The biography is divided up into seven different versions of the same story. They range from the most abstract, Biography 7, to the most literal, Biography 1.
Evariste Galois was born on October 25th, 1811. He had a mother, a father, a sister, and he soon would have a brother. He lived in Bourg-la-Reine in Paris. Bourg-la-Reine was a very political commune that was adamantly against the monarchy. His father was one of the leaders of this opposition movement, and he became mayor soon after Evariste was born.
When Evariste was ten years old, his parents decided that he would benefit from attending school away from home. He took an admissions test for a youth college in Reims, and was accepted with a partial grant. His parents then decided to keep him home for two more years. After those two years, he was deemed fit to go to school away from home. He gained admittance into a more prestigious school, the Lycee Louis-le-Grand, and became one of the youngest attendees in his grade at age 12.
At the boarding school, children awoke at 5:30 AM. The first order of the day was to wash, and they washed in the only large water-source within school grounds - the outdoor courtyard fountain. Before eating, they were forced to study for the next two hours. They were then fed a meager breakfast of bread and water. At around 8:00 AM, the non-boarding students arrived, and real class began. It continued until around midday, at which point the boys were allowed to break for lunch. Lunch consisted of gruel mixed in with fat, some form of protein in the form of fish or meat, and vegetables. There was no concern with taste. The school administrators believed that a lack of luxuries such as tasty food would harden the boys and make them more efficient workers in whatever their eventual profession was to be. The children were then allowed a brief recess period. The only activities that were allowed were walking and talking quietly. After recess, there were more classes until 6:00 PM. At that point, the non-boarding students went home, but the boarders were subject to an hour and a half of church time.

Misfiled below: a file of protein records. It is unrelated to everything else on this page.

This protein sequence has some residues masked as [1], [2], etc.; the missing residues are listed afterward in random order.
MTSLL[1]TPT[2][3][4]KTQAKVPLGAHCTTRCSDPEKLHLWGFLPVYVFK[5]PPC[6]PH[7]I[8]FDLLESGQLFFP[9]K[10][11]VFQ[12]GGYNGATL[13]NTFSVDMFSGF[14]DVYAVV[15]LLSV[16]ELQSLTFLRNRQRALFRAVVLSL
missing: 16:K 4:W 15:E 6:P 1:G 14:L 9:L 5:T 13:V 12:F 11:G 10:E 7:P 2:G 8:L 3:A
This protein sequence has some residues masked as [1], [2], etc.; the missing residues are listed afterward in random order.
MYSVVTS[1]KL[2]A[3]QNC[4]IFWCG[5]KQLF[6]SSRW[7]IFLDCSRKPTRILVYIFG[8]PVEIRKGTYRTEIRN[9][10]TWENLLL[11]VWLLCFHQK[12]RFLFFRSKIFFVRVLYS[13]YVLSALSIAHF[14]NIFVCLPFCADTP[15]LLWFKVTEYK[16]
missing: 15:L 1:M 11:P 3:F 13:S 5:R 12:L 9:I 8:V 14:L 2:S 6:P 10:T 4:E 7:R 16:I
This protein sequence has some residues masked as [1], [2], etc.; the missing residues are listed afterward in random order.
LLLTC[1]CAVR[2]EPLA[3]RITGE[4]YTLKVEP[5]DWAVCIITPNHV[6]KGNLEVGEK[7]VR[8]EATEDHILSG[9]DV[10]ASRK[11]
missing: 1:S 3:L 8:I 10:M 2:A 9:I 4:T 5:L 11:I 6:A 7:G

The students did not like the school. It was always very dark. In the classrooms, there were only enough candles for two children to share one, and a heating stove made it smoky and difficult to see. The instructors would lecture down at the students, where they sat not at desks but on the steps in the room. Disciplinary actions were swift and brutal; unruly students would be placed in a cell for days at a time. On one occasion, when Evariste had just joined the school, a banquet was held to celebrate the prowess of the best 75 students at the school. They were subdued in private protest of the actions of the school, and for that they were all immediately expelled.
In spite of the hardships students were subject to, Louis-le-Grand was thought to be one of the finest schools in Paris, and Napoleon himself had a hand in some of the administrative aspects of the school. Evariste was quick to make a reputation for himself as a brilliant student; in his first year, in spite of being one of the youngest children in his year, he won many prizes for his academic prowess. He continued to impress his teachers, easing through the progression of the school until the start of his fourth year. Laurent Laborie, an elderly theologian was appointed headmaster at the school. A stickler for rules and regulations, Laborie prevented Evariste from progressing to the final grade at Louis-le-Grand, arguing that he was far too young to fully appreciate the complexities of the course. In direct opposition to Evariste, his parents, and his high level of work, Laborie placed Evariste in the penultimate year of classes for a second consecutive year.